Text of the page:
Alma, a lonely woman, falls for the conman who steals her money after seducing her. Frank doesn't want Alma around him, but he cannot do anything about the situation in case she goes to the... See full summary »
Manipulated by a loving and jealous husband, Gloria has run away with her two children and started a new life far away from men and from the rest of the world. Impelled by her friend, ... See full summary »
Fabrice Du Welz
Édith Le Merdy
Denny drops fiancée Jean and marries Flora who is worth ten million dollars. When Jean is fired from her job she decides to market the face cream she invented. She goes to Jeffrey and he ... See full summary »
Gillespie has to finally choose his official assistant, or Red and Lee are going to kill themselves in competition. So, it's another diagnosis competition. Lee's assignment is a small girl ... See full summary »
In the early 1950s, Martha Beck, who lives with her slightly senile mother, is the head nurse in a Mobile, Alabama hospital. She is bitter about her life, she not having male companionship in large part because she is overweight, while her bitterness in turn does not endear her to people. She is initially angry with her best friend, Bunny, for signing her up to a lonely hearts club, but eventually decides to give it a try. Through it, she meets Ray Fernandez, a suave Spanish immigrant living in New York, he who contacted Martha as the first through the club. After Ray's trip to Mobile to meet Martha, they fall in love. Upon a subsequent visit Martha makes to Ray in New York - which leads to her being fired in part for her time off work - he decides to be up front with her: that she is not only not his "first" but that he is really a con man who, primarily through the club, seduces then bilks lonely women of their money. Pretending to be his sister to prospective targets, Martha ... Written by
New York City based art-noise-rock band The Honeymoon Killers took their name from this film. See more »
When Martha and Myrtle have an argument and Myrtle tells Martha she intends to take "Charles" with her to Little Rock, a microphone is visible right next to Myrtle. It doesn't look like a boom mic, but rather a handheld one because you can definitely see someone moves it a little to catch Shirley Stoler's line. See more »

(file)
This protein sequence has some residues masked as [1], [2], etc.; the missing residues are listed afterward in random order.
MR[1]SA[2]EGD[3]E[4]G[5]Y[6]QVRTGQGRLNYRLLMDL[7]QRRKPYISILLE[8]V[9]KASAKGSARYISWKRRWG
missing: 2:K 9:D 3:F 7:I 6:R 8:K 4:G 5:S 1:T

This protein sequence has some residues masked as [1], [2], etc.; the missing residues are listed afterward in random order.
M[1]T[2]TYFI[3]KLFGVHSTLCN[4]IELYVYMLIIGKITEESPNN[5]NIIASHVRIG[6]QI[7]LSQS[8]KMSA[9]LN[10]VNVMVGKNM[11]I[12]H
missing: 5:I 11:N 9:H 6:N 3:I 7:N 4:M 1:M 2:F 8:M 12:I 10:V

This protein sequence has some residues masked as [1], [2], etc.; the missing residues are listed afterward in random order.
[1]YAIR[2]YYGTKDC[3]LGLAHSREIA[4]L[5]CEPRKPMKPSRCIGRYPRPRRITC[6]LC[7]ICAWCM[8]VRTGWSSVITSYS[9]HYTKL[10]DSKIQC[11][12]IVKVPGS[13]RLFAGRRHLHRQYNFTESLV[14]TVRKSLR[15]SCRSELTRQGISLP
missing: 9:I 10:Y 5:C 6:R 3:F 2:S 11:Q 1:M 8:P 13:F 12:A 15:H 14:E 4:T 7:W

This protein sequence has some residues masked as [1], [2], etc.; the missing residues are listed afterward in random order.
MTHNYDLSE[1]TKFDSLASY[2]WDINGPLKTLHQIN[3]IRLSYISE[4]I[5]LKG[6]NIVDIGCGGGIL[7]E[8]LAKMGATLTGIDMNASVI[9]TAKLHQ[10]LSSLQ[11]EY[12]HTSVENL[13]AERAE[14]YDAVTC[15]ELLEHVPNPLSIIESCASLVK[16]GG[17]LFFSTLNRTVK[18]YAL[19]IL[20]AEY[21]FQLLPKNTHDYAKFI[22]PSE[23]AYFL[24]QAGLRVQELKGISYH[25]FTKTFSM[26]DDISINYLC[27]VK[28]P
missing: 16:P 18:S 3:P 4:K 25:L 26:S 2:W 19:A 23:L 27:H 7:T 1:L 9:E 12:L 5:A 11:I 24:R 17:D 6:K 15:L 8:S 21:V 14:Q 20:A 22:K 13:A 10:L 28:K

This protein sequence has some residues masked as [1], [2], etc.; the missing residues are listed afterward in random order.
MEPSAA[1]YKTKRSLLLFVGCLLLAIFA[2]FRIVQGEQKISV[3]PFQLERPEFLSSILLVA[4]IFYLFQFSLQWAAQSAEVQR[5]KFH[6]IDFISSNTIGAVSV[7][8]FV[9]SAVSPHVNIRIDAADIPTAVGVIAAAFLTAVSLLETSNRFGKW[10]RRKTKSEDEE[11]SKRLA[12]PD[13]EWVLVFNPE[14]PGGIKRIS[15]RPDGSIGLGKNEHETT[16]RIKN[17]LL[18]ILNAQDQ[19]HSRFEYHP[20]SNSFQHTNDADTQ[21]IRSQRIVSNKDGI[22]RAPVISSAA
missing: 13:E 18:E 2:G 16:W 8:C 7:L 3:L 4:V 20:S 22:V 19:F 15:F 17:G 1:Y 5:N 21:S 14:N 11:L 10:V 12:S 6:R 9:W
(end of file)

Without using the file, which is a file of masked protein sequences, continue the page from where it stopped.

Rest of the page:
[shouting at Martha from the window of the rest home she's been dumped at]
Goddamn you, goddamn you! I hope you end up like this! I hope someone does this to YOU!
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Grubby cult item with most of its potential dulled by vapid handling
Tony Lo Bianco plays a Latin cad who meets women through a dating service, happily strings them along and marries them under an alias before taking off with their money; after meeting Shirley Stoler's possessive, mercurial Martha, he almost reluctantly allows his deceptions to turn into a series of murders. Low-budget queasiness (worked on at an early point by Martin Scorsese) takes a surprising amount of time to mount its grisly story--and by this point, one is watching and waiting for one of the nasty killings to occur simply because nothing else is happening. Lo Bianco and Stoler argue constantly, yet we can't see why he is so devoted to her (or why he changed his course of action for her in the first place). Stoler, in her nurse's uniform, looks like a camp icon (and in a house-dress with her hair down, she seems a refugee from a John Waters satire); her performance is almost all on one-note and she's tiresome, though Lo Bianco is exceptional and well-cast as a horny, naughty boy in a man's body. Based on a real-life couple in the 1940s dubbed 'The Lonely Hearts Killers', the movie was trumped the year before by the dark comedy "No Way To Treat A Lady" (which was actually more explicit and disturbing than this film). It isn't a terrible picture (some of the conceptions and camera compositions are startling), but with so little happening in the foreground, interest quickly wanes. *1/2 from ****
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